Forgotten Teams – SG Wattenscheid 09

Few areas have produced as many top professional teams in such a small area of land as North Rhine-Westphalia. The two biggest clubs in the area are Borussia Dortmund and Schalke 04, while MSV Duisburg, VfL Bochum, languish in the 2.Bundesliga and Rot-Weiß Oberhausen will join Rot-Weiß Essen in the Regionalliga West after relegation from the 3.Liga this season. All of these clubs are just a few miles apart from each other and have experienced life in Germany’s top two divisions in recent decades. All of them are still on the footballing map but there is one club that made it to the top and disappeared just as quick: SG Wattenscheid 09.

Early history, mergers and name changes

The football club was founded in 1909 after the merger of two teams, BV Sodalität and BV Teutonia Wattenscheid, acquiring the name of BV Wattenscheid. This was not to be the club’s last merger, since they merged again in 1919 with TV 1901 Wattenscheid and thus became TBV 1901 Wattenscheid, a merger that was to be disbanded just four years later. Not content with this, in 1934 they merged once again, this time with SG 1930 Wattenscheid, and the full name became SG 09/30 Wattescheid. Under this name, they kept a low profile in the local leagues until the Second World War, when they won promotion to the Gauliga Westfalen in 1944.

The following season was cut short due to Allied bombings and only a few matches were played, but Wattenscheid managed to ‘finish’ 3rd. After the War, the region of Westphalia was a British occupation zone, and perhaps because of that, football resumed the following year, in the newly formed Landesliga Westfalen. By this time they were called SG 09 Wattenscheid, and they only spent two years in this league, finishing in 8th and 10th place before they moved on to the newly founded second division of German football, the 2.Oberliga ( known first as II Division). Wattenscheid were placed in the West division. There were also the Südwest and Süd divisions.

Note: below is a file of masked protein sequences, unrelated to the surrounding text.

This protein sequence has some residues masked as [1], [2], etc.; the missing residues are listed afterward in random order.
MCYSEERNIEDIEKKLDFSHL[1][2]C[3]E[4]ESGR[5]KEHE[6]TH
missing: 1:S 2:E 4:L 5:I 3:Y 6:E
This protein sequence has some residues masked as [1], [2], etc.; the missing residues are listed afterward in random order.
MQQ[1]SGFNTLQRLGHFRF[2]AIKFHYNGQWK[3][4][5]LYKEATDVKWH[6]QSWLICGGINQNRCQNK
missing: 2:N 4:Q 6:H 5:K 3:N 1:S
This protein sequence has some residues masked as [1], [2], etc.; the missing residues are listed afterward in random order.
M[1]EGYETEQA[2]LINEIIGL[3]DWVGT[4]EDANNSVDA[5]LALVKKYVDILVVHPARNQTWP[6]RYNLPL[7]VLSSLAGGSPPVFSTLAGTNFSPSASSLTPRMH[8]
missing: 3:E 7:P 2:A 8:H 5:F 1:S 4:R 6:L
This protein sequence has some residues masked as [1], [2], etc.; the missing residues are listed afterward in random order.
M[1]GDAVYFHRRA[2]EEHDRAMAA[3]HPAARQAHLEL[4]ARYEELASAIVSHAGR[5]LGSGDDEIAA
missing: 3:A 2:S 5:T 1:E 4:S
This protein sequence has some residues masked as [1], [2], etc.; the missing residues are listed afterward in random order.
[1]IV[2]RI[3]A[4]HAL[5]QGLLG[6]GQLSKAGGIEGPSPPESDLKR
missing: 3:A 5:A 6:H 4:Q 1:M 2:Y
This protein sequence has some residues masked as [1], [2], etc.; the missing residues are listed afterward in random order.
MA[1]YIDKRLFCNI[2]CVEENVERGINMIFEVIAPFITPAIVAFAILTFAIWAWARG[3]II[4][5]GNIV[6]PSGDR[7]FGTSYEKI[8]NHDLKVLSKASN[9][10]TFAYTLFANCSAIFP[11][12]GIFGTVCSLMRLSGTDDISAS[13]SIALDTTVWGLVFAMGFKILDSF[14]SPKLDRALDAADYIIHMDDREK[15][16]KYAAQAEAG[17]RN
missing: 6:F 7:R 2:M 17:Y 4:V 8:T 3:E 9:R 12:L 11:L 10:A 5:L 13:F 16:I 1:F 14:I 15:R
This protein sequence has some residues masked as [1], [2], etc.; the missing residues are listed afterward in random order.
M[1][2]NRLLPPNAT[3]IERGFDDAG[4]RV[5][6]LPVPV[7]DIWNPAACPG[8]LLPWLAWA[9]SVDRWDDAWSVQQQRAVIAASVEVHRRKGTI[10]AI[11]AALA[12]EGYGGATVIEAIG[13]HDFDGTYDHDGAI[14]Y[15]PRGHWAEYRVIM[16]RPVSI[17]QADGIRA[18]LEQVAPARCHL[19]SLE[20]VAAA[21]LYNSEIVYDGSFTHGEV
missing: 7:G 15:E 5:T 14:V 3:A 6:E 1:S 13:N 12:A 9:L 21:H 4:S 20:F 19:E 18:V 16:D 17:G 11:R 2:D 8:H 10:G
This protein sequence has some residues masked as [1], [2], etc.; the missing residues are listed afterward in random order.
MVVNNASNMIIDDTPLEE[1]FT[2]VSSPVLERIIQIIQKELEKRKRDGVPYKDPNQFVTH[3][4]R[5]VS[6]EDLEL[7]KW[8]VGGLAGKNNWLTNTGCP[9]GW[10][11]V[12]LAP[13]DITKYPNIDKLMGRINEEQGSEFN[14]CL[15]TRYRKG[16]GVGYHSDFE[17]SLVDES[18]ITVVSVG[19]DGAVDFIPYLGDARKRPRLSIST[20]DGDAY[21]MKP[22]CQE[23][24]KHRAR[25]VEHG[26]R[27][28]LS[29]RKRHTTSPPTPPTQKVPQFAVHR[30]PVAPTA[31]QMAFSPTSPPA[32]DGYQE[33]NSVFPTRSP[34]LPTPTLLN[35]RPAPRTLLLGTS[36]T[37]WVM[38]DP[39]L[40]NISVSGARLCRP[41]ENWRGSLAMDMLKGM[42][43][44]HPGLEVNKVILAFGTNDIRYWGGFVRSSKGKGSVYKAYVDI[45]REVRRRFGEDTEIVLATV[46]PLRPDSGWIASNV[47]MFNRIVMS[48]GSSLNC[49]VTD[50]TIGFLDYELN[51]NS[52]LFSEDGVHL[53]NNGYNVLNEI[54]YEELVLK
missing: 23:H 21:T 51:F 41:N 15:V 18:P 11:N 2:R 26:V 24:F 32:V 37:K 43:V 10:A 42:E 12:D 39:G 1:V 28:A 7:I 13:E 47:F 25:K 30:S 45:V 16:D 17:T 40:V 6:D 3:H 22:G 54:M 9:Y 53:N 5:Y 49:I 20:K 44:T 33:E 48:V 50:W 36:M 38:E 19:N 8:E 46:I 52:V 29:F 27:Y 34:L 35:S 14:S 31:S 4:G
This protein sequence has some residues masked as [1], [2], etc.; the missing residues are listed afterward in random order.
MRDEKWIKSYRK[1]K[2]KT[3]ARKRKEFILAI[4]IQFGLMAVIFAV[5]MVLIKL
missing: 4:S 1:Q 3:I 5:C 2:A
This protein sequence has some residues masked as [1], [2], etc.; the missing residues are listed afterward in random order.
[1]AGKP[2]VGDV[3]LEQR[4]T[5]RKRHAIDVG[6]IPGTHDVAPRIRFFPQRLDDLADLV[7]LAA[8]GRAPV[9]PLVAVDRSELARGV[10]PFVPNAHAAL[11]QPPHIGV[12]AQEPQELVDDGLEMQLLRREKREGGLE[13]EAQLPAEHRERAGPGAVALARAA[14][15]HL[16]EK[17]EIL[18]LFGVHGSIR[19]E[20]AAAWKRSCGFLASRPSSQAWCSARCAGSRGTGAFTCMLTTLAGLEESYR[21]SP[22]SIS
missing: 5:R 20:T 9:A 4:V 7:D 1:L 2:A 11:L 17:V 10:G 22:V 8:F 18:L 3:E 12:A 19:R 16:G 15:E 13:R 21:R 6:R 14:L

The slow rise and the textile lifeline

Despite an encouraging start to life in the 2. Oberliga West, with a 5th, 3rd, 6th and 7th place in their first four years there, their following two years didn’t yield great results and a 12th place in 1957 was followed up by a 15th place the following year and inevitable relegation to the third-tier Verbandsliga Westfalen in 1958. Eleven whole years passed until Wattenscheid were able to win promotion out of the Verbandsliga, finally winning the title in 1969 and winning promotion to the recently created Regionalliga West. The club was taken over by the textile entrepreneur Klaus Steilmann, and he took the club to another level with his financial support. He brought in quality players, such as Hans Bongartz from Bonnser SC (who later went on to play for Schalke and Kaiserslautern and was part of the 1976 German EURO team).